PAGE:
Parallels between Kansas State-Kansas and Ohio State-Minnesota melees are a bit stretched, though Tuesday’s “Fracas (Phracas?) at the Phog” did not quite meet the mayhem threshold that Buckeyes-Gophers exceeded in 1972. Only by the grace of God, perhaps. Wayne Duke’s season-long suspensions of Taylor and, however, were not replicated by the Big 12, which has doled out four lesser suspensions to players involved (two from each side), with De Sousa’s 12-game suspension the most-severe penalty. Kansas, jockeying for a number one seed in The Big Dance, should have De Sousa eligible again for the last regular-season game. Whatever, we thought the suspensions for Kansas State-Kansas, especially De Sousa, were actually rather light.

Boys, it can be said, will always be boys, but it’s the atmospheres surrounding athletic events that can often contribute more to the sense of imminent hostility, where one flashpoint can trigger an eruption. What must be avoided at all costs are atmospheres that are conducive to violence. It does not take much for an on-court fight to mushroom into something much uglier; when crowds become involved, complete control is lost.

Kansas State-Kansas just missed from escalating into something far worse, along the lines of Ohio State-Minnesota 1972. Let’s just hope we don’t have to recall the names of Corky Taylor, Ron Behagen, and Luke Witte anytime soon in relation to a new basketball brawl.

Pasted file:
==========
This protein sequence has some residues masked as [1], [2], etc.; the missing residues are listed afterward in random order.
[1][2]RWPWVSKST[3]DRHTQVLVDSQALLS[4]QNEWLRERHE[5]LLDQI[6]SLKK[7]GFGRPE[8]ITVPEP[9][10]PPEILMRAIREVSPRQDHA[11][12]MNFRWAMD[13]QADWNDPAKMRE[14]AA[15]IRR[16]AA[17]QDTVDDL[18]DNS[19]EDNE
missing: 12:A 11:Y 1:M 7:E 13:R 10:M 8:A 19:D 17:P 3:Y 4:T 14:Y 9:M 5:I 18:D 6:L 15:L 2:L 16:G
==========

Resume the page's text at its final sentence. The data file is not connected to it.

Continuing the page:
BIG DANCE BRACKET UPDATE!

We’re preparing a new full Bracketology report, but in the meantime, as promised, we’ll be providing at the least the following “Bracket Update” each week into Selection Sunday. Here’s how we see the “seeds” as of January 22...

1...Baylor-Kansas-Gonzaga-San Diego State
2...Duke-Michigan State-Louisville-Florida State
3...Dayton-Butler-West Virginia-Auburn
4...Villanova-Maryland-Seton Hall-Oregon
6...Wisconsin-LSU-Wichita State-Penn State
8...Stanford-Texas Tech-Illinois-Memphis
9...Arkansas-Alabama-NC State-Ohio State
11...Loyola Chicago-Saint Mary’s-VCU-Virginia Tech
12...East Tennessee State-Akron-Oklahoma*-Xavier*-BYU*-
Mississippi State*
13...North Texas-New Mexico State-Colgate-Stephen F Austin
14...UC Irvine-William & Mary-Wright State-Winthrop
15...Vermont-Murray State-Little Rock-South Dakota State
16...Princeton-Northern Colorado-Robert Morris*-Texas Southern*-Norfolk State*-Monmouth*

*- Play-in games at Dayton.

Last four in....Oklahoma, Xavier, BYU, Mississippi State

First four out...Virginia, Washington, Georgetown, Minnesota

Next four out... Purdue, DePaul, Richmond, Furman